Lurking on our list of story ideas but never quite making it onto the Rumor Mill over the past several days has been the question of whether Steelers quarterback Ben Roethlisberger could have been charged with providing alcohol to a minor under 21 on the evening that culminated in an accusation of sexual assault. Pushing the issue to the top of the stack were the recent comments of Michael Santicola, attorney for Big Ben bodyguard Anthony Barravecchio.
Santicola, who has shown a propensity to exercise his vocal cords in an ill-advised manner, had this to say regarding whether any laws were broken that night: “The only crime that I’ve seen committed right now is the crime of this
girl. She’s underage, she’s bombed out of her mind and she’s in a bar
she shouldn’t be in.”
District attorney Fred Bright addressed during his April 12 press conference/sermon the issue of underage drinking. And Bright was blunt — but for the alleged victim’s desire to move on, Roethlisberger could have been prosecuted for providing alcohol to an underage minor.
“First of all, he, Mr. Roethlisberger, there’s a crime called
furnishing alcohol to a minor under 21, OK?” Bright said. “And she, the victim, there’s
another crime called underage drinking. Both of these crimes are
misdemeanors. Now, if we’re going to prosecute one, we’ve got to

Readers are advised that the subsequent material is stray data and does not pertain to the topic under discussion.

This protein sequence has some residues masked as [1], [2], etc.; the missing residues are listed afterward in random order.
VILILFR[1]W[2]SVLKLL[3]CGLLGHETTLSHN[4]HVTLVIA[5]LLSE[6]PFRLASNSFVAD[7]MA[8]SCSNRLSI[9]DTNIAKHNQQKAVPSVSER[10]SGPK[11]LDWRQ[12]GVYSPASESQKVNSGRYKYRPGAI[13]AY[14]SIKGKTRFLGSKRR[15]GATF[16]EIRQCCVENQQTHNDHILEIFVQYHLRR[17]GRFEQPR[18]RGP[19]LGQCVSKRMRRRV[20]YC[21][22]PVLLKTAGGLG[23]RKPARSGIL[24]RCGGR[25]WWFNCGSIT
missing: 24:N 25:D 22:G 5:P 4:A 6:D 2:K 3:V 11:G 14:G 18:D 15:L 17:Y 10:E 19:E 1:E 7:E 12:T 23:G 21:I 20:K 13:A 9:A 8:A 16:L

prosecute the other.
Let’s talk about him furnishing alcohol to a minor under 21. The only
way we can prosecute him is through her testimony. As for her, she’s
gone through enough already.”
So, yes, Roethlisberger could have been charged for providing alcohol to an underage minor. And the alleged victim could have been charged for underaged drinking. Thus, the next time Santicola decides to pop off on the matter, he should be sure to also include the potential responsibility of his client’s boss.
Better yet, maybe Santicola should just quit popping off. He’s doing nothing to make himself, his client, or Roethlisberger come off as even remotely sympathetic.
UPDATE: Several of you have raised in the comments that Roethlisberger would have had no way of knowing that the alleged victim was under 21. As explained by the Pittsburgh Post-Gazette on March 7, persons under the age of 21 are permitted to enter the bars but not drink. Those over the age of 21 wear a wristband. The nightclub at which the alleged incident occurred is believed to be “one of the stricter enforcers” of that policy. So if the alleged victim had testified that she wasn’t wearing a wristband, that Roethlisberger gave her alcohol, and that she was close enough to Roethlisberger for him to see that she had no wristband, a conviction could have been obtained — unless he were willing to take the stand in his own defense and testify that he didn’t see that she didn’t have a wristband.